Authors: Ray P. Norris, A. M. Hopkins, J. Alfonso, S. Brown, J.J. Condon, L. Dunne, I. Feain, R. Hollow, et al.
First Author’s Institution: CSIRO Astronomy & Space Science, New South Wales, Australia
Radio telescope surveys, which use radio telescopes to survey the sky, have led to major astronomical discoveries in the past fifty years (for an excellent overview of radio astronomy, see Tanmoy’s glossary). We’ve used radio measurements to learn about stars and galaxies, but also to discover new classes of objects such as radio galaxies, quasars (e.g. this astrobite), pulsars (e.g. this astrobite), and masers, as well as to image the cosmic microwave background (e.g. this astrobite) for the first time.
The largest survey to date is the NRAO VLA Sky Survey (NVSS) which surveyed the northern sky; the deepest radio survey, most sensitive to faint sources, is the Lockman Hole Observation.
The Square Kilometre Array (SKA) is a proposed radio telescope that will consist of thousands of 15-meter dishes which will work together as a giant telescope to look much deeper into the sky than is possible with current radio telescope technology. This international collaboration won’t be finished until at least 2022 and much of the technology still needs to be developed and tested.
Australian SKA Pathfinder
The Australian SKA Pathfinder (ASKAP) will be a scaled-down version of the future Square Kilometre Array, designed to develop and test the types of technologies needed to build huge arrays of radio telescopes and use them most effectively. It will consist of 36 12-meter antennas spread over a region 6 kilometers in diameter. The most novel part of the project is the “feed array” at the focus of each antenna. While most current telescopes have a single receiver at the center, this new technology would use a phased array feed, consisting of 96 pixels which work together to image the radio sky. This will give ASKAP a field of view of 30 square degrees and allow it to survey the sky thirty times faster than existing arrays. It is currently being built in Western Australia and large science surveys are expected to start in 2013.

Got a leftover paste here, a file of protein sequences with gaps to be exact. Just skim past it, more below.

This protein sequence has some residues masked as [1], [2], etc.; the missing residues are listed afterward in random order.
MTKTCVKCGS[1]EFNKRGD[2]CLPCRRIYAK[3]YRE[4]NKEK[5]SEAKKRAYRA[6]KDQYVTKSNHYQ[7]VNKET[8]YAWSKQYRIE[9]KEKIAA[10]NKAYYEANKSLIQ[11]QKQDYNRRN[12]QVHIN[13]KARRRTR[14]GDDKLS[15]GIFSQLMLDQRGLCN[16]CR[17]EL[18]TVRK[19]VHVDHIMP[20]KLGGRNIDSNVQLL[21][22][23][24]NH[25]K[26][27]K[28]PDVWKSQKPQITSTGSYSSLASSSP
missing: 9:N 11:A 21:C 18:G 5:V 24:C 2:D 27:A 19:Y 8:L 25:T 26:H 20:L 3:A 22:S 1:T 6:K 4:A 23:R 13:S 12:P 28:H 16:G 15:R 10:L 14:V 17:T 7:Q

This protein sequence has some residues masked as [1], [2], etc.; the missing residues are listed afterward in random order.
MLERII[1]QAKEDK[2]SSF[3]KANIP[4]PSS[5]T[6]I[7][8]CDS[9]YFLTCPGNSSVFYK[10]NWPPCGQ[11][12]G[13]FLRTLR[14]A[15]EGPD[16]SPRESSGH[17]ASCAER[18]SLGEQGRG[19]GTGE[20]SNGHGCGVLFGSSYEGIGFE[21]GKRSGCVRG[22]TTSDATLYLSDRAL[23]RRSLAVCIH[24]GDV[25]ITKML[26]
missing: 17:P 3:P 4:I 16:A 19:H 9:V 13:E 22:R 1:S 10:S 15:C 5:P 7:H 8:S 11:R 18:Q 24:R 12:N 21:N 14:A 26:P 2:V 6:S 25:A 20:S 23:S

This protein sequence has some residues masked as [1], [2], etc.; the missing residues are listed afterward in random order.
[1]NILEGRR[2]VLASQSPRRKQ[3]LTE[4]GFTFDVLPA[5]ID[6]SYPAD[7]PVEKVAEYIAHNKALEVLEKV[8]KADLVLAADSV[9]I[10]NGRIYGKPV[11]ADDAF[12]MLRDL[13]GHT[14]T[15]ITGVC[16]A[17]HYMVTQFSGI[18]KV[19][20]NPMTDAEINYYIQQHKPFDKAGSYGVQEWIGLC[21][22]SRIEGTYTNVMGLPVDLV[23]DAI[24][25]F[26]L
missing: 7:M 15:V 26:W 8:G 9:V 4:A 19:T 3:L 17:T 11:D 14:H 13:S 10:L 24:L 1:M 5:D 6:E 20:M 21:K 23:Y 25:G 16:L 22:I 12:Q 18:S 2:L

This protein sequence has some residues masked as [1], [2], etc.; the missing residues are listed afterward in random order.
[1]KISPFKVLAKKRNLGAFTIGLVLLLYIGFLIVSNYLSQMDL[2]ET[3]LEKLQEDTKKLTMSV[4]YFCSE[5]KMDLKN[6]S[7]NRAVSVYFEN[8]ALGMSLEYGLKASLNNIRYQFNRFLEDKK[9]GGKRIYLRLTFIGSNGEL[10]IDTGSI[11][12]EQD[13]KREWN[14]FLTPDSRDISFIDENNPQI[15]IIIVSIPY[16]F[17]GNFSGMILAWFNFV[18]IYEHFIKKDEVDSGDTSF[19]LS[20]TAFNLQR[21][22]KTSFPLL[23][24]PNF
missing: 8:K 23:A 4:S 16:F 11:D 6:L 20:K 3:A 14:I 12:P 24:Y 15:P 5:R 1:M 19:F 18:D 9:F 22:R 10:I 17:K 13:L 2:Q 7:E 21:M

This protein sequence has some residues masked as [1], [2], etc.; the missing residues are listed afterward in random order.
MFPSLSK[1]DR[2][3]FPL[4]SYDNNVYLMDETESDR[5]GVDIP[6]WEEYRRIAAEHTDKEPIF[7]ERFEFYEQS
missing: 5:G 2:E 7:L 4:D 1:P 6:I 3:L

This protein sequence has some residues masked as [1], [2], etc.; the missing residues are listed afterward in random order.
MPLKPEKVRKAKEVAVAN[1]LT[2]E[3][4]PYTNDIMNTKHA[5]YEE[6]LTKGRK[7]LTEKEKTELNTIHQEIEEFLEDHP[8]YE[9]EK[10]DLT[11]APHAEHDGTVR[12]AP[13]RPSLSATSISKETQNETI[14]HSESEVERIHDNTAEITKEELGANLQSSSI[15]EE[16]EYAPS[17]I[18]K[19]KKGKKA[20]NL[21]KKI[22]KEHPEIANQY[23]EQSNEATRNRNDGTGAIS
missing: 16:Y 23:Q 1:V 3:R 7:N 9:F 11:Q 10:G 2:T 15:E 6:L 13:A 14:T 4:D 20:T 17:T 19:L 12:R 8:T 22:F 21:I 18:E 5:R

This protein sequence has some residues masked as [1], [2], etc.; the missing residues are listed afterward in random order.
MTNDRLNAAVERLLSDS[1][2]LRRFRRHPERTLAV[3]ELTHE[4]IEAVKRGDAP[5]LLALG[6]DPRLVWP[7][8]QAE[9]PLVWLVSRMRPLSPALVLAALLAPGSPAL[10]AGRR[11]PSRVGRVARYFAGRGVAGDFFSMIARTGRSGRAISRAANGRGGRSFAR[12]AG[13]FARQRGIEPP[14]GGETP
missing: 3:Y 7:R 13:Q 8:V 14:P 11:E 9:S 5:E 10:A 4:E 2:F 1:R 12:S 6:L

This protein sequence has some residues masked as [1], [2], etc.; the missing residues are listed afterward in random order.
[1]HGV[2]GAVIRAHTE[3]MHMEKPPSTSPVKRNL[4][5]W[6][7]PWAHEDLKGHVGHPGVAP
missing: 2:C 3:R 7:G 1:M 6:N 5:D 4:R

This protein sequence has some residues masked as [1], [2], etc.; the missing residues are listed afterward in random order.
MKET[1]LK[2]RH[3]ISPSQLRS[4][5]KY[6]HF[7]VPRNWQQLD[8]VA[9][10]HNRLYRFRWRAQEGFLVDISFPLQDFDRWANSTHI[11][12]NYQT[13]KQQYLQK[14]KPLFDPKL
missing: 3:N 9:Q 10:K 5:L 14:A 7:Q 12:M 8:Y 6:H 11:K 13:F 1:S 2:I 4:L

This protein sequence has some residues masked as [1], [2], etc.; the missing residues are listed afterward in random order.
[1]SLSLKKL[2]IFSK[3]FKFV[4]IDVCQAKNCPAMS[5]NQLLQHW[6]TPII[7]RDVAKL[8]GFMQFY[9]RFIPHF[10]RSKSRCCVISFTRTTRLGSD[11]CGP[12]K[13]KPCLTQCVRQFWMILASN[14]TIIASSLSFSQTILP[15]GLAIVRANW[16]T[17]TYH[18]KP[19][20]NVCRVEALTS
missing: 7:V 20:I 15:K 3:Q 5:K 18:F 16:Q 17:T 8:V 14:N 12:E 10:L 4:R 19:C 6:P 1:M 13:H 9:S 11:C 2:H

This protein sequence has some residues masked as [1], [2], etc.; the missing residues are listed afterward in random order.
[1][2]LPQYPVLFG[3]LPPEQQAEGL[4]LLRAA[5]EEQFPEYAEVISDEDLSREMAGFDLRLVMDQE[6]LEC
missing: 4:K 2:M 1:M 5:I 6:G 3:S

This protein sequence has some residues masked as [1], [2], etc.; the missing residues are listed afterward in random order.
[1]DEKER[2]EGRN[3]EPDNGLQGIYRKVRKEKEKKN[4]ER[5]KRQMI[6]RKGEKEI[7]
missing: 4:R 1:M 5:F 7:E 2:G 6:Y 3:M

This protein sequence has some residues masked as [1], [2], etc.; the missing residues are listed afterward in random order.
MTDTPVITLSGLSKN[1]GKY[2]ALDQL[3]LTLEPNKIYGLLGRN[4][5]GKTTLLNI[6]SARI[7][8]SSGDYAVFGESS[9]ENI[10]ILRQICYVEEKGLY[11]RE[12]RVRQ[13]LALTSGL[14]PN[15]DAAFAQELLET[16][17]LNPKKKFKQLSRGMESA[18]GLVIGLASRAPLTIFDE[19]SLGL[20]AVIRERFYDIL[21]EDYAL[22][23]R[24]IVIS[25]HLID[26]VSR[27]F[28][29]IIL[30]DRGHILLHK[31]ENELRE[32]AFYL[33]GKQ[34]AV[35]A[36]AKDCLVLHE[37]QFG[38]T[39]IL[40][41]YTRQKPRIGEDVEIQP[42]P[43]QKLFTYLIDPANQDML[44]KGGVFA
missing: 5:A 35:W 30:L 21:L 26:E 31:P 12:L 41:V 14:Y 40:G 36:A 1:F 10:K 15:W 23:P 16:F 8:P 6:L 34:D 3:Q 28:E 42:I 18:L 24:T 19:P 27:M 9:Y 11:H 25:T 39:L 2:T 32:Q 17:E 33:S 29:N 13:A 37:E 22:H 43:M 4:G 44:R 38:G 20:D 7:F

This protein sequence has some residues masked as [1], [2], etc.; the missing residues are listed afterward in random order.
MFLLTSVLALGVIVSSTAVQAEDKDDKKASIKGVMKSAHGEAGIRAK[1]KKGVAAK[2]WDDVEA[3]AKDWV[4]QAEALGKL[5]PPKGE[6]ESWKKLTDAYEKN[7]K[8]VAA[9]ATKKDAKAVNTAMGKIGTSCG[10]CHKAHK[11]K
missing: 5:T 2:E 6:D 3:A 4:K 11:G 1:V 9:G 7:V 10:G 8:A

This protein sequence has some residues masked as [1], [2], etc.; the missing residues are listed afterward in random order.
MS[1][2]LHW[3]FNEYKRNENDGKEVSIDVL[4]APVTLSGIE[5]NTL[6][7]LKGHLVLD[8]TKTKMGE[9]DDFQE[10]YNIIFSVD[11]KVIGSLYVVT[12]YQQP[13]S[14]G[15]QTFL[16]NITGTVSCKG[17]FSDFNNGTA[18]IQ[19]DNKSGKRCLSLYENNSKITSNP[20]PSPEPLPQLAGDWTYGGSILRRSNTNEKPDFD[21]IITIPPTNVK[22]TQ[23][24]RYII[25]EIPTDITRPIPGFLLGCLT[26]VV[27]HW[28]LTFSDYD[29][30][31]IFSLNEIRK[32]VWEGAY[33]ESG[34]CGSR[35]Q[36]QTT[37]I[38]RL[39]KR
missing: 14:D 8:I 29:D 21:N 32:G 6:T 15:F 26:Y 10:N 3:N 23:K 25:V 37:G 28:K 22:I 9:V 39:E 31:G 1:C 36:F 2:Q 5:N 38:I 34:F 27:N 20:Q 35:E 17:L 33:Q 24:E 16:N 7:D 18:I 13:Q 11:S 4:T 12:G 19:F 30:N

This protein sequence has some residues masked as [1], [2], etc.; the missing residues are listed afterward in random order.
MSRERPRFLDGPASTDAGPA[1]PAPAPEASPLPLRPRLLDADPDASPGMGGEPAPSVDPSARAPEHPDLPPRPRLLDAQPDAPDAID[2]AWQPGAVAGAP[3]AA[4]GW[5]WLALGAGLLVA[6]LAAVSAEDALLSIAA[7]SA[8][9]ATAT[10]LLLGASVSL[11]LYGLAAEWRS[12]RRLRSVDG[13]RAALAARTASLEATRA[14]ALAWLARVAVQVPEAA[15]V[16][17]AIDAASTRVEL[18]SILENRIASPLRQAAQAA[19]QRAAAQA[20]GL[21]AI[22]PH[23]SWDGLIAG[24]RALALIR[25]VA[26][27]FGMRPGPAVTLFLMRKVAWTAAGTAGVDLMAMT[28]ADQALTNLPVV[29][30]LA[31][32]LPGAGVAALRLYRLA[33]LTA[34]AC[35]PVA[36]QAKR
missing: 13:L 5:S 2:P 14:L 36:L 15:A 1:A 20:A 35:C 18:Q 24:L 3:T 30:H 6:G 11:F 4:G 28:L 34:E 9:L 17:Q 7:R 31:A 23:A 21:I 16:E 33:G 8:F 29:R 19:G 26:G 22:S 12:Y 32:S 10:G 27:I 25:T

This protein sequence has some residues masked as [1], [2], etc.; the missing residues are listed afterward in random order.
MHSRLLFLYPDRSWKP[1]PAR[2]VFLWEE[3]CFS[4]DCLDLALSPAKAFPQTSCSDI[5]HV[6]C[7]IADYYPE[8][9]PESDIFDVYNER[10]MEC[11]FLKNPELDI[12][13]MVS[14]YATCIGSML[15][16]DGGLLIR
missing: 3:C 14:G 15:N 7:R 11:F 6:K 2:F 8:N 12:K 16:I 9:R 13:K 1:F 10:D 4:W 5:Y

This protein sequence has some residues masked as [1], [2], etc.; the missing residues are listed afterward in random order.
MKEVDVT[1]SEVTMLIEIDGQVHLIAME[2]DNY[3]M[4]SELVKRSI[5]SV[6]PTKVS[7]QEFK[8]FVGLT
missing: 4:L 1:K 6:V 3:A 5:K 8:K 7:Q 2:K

Evolutionary Map of the Universe: EMU
EMU is one of the proposed surveys to use ASKAP and was ranked as one of the two highest priority projects for the first observations. Its major science goal is to make a deep radio continuum survey of the entire southern sky. It will cover 75% of the sky and will be 45 times more sensitive than the NVSS survey with 4.5 times better angular resolution.
The other highest ranked survey, called WALLABY, will image the sky searching for neutral hydrogen. (One of the skills of being an astrophysicist that I didn’t appreciate until I came to graduate school is the creativity to make witty acronyms for your projects. Other proposed ASKAP projects include DINGO and POSSUM.)
Using this improved sensitivity in radio frequencies, EMU will be used to study a variety of astrophysical topics. It will sample a large population of star-forming galaxies and AGNs, explore the evolution of these systems, and greatly expand the number of known galaxy clusters at higher redshifts. EMU will provide independent tests of dark energy models and general relativity. Closer to home, it will allow us to measure aspects of star formation, supernova remnants, stellar radio emission, and pulsars. Lastly, as the widest and deepest survey of its kind, EMU could detect new classes of objects too faint for previous detectors!
EMU will contribute to many different areas of astrophysics from stars to galaxies to cosmology; it will find interesting objects that can be followed up with other observatories designed for deep observations such as ALMA. ASKAP will also provide an excellent testbed for the new phased array detector technology expected to be used in the Square Kilometre Array in the next decade.